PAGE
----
Undoubtedly, you’ve worked hard for a long time to amass your current wealth. It would be a shame if creditors or litigious individuals attack your family fortune.
Strategy: Set up an Alaska trust to protect your assets. This is the name commonly given to a “self-settled trust” where the grantor and the beneficiary are the same person. The trust receives the type of protection from creditors normally afforded to other types of trusts while you can continue to maintain control.
This financial planning concept is based on several favorable provisions available under Alaska state law.
Here’s the whole story: In the usual arrangement, a grantor funds a trust with cash and/or property. Funds are then distributed over time or upon the happening of a specified event to the beneficiary (or beneficiaries) designated in the trust document. The grantor names an independent third party as the trustee and is responsible for carrying out the trust’s terms.
Affluent individuals often create “spendthrift trusts” to limit access to trust funds by financially irresponsible beneficiaries. If the grantor thought the beneficiary might squander the money or that creditors could invade the trust corpus, this protected the assets. But this advantage for spendthrift trusts is generally not available for self-settled trusts.
Key exceptions: The laws in eight states—Alaska, Delaware, Missouri, Nevada, Oklahoma, Rhode Island, South Dakota and Utah—allow asset protection for self-settled trusts. In particular, the legislators in Alaska and Delaware created a friendly environment. An Alaska trust is generally preferable to a Delaware trust because of a few technical differences. In addition, Alaska recently amended its laws to protect assets from ex-spouses (see box below).
Generally, creditors in other jurisdictions can reach trust assets if the grantor can receive distributions from the trust. Under Alaska law, trust assets are not subject to creditor claims unless the original transfer intended to defraud known creditors or cause the grantor to become bankrupt. Furthermore, an Alaska trust can continue for several generations, thereby reducing estate taxes.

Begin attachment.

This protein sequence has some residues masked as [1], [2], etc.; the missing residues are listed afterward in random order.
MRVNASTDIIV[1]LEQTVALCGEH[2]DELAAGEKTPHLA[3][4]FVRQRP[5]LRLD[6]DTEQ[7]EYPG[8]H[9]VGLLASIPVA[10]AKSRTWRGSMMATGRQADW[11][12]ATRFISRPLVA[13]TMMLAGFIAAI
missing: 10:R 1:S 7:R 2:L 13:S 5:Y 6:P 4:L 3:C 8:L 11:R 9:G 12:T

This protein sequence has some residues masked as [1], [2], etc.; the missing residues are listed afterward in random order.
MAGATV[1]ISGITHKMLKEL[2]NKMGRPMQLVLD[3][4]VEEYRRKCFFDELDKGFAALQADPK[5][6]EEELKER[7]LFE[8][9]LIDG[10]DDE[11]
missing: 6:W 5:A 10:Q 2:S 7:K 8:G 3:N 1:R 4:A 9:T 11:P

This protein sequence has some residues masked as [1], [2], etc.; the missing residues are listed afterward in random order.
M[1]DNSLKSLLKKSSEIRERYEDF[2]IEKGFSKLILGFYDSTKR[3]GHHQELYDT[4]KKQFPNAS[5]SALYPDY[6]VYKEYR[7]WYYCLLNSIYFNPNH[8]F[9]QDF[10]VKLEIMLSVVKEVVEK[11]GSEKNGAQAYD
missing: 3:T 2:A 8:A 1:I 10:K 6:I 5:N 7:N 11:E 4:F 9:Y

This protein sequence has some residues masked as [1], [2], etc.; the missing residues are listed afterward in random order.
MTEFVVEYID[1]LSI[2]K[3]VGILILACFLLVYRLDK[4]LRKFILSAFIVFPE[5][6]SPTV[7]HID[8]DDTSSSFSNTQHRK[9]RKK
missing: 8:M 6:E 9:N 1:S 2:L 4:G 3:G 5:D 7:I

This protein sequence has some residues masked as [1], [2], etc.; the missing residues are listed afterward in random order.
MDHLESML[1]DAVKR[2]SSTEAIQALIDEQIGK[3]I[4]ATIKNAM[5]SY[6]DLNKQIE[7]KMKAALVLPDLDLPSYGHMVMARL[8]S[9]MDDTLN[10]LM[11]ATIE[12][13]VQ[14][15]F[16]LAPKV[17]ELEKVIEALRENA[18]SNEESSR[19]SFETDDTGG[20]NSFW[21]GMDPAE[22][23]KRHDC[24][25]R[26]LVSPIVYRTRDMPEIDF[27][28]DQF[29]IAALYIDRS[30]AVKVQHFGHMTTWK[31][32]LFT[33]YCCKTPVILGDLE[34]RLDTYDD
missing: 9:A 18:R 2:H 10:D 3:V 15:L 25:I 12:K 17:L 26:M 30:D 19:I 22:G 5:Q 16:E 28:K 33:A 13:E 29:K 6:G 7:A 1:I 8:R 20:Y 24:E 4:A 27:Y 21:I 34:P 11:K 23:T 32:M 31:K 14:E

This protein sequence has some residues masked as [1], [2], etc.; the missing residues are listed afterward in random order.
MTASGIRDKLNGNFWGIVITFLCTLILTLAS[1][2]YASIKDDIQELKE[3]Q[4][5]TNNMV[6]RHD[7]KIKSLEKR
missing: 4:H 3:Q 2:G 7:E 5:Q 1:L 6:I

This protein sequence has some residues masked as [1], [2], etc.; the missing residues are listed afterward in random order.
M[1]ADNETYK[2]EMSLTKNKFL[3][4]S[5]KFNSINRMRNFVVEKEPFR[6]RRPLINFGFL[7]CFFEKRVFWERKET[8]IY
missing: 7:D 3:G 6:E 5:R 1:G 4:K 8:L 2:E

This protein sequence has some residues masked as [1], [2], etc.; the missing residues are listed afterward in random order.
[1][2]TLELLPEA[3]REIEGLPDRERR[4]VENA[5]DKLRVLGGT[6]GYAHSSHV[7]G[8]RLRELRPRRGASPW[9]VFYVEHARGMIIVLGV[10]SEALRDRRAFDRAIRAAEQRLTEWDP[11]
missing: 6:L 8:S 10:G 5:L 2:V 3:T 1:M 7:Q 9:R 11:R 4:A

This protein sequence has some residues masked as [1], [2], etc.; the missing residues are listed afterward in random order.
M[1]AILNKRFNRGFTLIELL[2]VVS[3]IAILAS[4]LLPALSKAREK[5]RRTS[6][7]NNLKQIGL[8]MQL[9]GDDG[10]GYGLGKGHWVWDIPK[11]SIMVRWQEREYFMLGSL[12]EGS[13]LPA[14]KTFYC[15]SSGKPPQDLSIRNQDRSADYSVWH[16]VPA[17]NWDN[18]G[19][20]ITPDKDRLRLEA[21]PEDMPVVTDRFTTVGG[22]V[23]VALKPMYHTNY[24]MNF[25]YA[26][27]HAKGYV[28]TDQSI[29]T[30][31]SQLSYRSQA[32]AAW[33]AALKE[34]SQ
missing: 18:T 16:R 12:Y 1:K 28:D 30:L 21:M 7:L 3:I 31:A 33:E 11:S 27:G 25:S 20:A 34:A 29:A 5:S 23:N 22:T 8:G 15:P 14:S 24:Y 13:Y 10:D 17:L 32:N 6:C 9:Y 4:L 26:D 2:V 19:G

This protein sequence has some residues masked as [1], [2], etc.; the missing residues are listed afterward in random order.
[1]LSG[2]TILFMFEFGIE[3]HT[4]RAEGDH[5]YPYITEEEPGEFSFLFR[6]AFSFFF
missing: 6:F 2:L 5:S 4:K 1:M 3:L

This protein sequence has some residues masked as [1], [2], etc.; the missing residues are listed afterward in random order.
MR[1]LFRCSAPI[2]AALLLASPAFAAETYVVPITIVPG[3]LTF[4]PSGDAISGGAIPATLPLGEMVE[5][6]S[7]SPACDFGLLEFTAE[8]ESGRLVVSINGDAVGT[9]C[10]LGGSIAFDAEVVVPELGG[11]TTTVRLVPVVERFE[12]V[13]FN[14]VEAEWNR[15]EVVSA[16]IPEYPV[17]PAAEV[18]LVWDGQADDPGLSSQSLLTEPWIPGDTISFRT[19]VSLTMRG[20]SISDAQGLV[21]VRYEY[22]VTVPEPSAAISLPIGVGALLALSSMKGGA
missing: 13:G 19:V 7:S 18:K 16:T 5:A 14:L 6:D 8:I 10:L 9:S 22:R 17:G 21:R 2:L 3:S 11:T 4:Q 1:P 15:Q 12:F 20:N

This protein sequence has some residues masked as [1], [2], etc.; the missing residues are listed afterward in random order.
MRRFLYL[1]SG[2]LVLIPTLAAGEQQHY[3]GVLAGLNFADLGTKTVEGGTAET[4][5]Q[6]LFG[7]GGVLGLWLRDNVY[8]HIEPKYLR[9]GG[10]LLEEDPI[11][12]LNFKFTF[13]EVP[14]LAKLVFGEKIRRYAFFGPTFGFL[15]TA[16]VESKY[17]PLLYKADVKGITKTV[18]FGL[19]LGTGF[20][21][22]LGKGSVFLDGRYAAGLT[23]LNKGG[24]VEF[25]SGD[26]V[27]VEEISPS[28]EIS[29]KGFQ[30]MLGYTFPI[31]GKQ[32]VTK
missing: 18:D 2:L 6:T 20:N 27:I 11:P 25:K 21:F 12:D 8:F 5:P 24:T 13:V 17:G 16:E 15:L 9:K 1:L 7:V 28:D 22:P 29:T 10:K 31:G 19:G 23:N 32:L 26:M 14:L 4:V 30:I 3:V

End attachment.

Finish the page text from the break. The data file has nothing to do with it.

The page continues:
Tax bonus: Alaska does not impose any state income tax, so state income tax is avoided on income retained by the trust. However, income earned by an Alaska trust may be subject to state income tax in the state where you reside.
The powers that be
Normally, you might be reluctant to give up control over assets through a trust. But asset protection under Alaska law is available even if you’re the only person who is able to distribute assets and income.
For instance, you might have the right to direct trust asset distribution upon death through a testamentary special power of appointment. Also, if you name multiple beneficiaries, you can retain the right to veto distributions to other beneficiaries.
In this case, there’s no gift tax due on transfers to the trust, but the assets are included in your taxable estate. If the trustee must distribute assets to the grantor, asset protection isn’t available.
On the other hand, if you don’t retain either the testamentary distribution or veto powers, the transfer is treated as a completed gift. Thus, you might even receive benefits from assets that have been removed from your taxable estate!
Note that certain legal requirements for Alaska trusts exist. For example, the trust assets in Alaska must be administered by a “qualified person” under Alaska law. The trustee’s responsibilities should include record maintenance and tax return preparation.
Tip: This is not a do-it-yourself proposition. Consult with an estate planning pro.
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